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Games Are So Much More Than An Industry

(A.K.A. fifteen minutes of David being egregiously unfair to every screenwriter he knows).

The explosion of new games and independent developers that’s been reverberating for the past seven years isn’t just an expansion of the games industry, it’s an expansion of games and game cultures.

Game development is cultural activity, and if most independent developers seem bound to suffer the poverty of authors, artists and musicians, why is so much of what they do still bound to industry?

Thousands of games funnelled every year like cattle toward a marketplace. Selling should not be the only route to an audience, but in the UK it feels like there are few alternatives. Funding for cultural projects has largely dried up, and it’s skewing games horribly towards selling over creating. This does not help us explore the expressive range of a medium.

At the same time, the myopic focus on games soley as industry stymies developers in understanding their position relative to everything else. Is it any wonder The Arts Council don’t give a fuck about games, given how highly trained we are to think and talk of them as products?

Posted on: 7 Comments

7 Responses

  1. The struggle (or failure) of video games to become significantly cultural objects after more than 30 years of development is something that troubles me too, and I’ve often wondered why it should be this way.

    It certainly didn’t take cinema that long to become art. In its early years, it had creators such as Bunuel, Vertov, and Lang using the new medium to make radical forays in the world of art and culture, yet video games in the same amount of time haven’t moved past infantile fantasies about princes and princesses or hyper-masculine narratives about killing waves of enemies. The few so-called “indie” exceptions to this offer little more than shallow, sentimentality and cloying visuals as an alternative, which is not art.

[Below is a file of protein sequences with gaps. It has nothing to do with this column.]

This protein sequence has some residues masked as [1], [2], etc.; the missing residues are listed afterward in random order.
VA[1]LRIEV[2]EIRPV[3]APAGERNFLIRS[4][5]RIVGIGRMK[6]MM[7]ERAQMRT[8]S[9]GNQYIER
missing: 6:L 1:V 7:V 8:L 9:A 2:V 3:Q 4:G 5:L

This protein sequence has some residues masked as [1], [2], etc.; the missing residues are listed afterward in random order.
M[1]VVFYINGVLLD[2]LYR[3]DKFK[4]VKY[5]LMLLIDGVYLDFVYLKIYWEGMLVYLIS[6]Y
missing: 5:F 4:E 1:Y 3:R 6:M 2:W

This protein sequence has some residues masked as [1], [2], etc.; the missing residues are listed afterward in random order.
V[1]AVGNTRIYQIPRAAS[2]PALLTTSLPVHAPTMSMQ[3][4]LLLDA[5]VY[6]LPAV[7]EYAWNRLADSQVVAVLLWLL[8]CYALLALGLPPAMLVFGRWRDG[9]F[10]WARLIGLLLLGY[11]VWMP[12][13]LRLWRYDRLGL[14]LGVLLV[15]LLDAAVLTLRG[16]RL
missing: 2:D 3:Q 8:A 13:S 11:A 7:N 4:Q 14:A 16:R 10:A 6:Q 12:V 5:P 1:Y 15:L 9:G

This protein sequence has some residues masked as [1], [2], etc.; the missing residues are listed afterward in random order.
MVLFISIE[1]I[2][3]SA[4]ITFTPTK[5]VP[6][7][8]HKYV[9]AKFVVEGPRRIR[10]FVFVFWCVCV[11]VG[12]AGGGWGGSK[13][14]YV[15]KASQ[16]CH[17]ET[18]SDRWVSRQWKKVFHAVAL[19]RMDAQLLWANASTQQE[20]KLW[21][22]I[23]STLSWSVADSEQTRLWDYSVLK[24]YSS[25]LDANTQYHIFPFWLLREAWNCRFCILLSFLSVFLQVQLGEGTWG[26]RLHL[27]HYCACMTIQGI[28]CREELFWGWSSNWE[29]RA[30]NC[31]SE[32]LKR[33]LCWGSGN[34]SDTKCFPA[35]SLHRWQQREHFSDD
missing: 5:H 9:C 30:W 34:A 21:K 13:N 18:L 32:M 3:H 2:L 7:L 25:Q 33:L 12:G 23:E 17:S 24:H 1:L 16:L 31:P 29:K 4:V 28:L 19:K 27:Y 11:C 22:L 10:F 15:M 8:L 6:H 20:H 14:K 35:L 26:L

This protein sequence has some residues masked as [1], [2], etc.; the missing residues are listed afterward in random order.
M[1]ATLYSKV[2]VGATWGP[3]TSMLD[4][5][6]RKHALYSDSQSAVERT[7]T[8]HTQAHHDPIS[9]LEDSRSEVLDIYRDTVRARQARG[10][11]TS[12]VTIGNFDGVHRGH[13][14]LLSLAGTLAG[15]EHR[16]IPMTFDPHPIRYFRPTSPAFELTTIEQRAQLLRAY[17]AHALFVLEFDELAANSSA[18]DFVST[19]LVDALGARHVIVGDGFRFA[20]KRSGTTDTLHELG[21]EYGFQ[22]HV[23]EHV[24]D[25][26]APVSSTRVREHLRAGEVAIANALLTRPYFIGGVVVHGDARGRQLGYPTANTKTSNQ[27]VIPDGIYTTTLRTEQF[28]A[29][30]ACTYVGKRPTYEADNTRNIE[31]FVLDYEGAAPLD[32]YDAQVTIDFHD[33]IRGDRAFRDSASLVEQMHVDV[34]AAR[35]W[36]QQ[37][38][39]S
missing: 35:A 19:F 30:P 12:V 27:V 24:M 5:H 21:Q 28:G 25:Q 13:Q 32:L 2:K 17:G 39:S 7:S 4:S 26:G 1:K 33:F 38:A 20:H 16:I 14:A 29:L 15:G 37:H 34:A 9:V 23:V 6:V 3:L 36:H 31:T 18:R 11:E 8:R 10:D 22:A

David’s take on the issue, that game creators fail to make art because they are powerfully conditioned to think of their works in the terms of industry, is certainly thought-provoking. The question I have for David then is, giving that thesis, what competing discourses do these game creators have to draw on that would push back against corporate-speak? The filmmakers I mentioned above read Freud, Marx, and Hegel. How many game creators have backgrounds in philosophy, literary criticism, or critical theory? Art doesn’t just come from some unmediated genius. It draws on sophisticated influences.

    • admin says:

      Well, to make more varied things, game developers definitely need more varied cultural influences than Star Wars and Lord of the Rings. I wouldn’t want to mandate what those are though!

      I think it’s more complex than cultural influences too; existing tech, as well as the weight of all previous work with it, can verb-lock game design. In turn, the various aspects of game development are such technically accomplished crafts that it’s maybe difficult to stay on top of any while also cultivating diverse and widespread interests in a thorough way. Or at least, easy to not.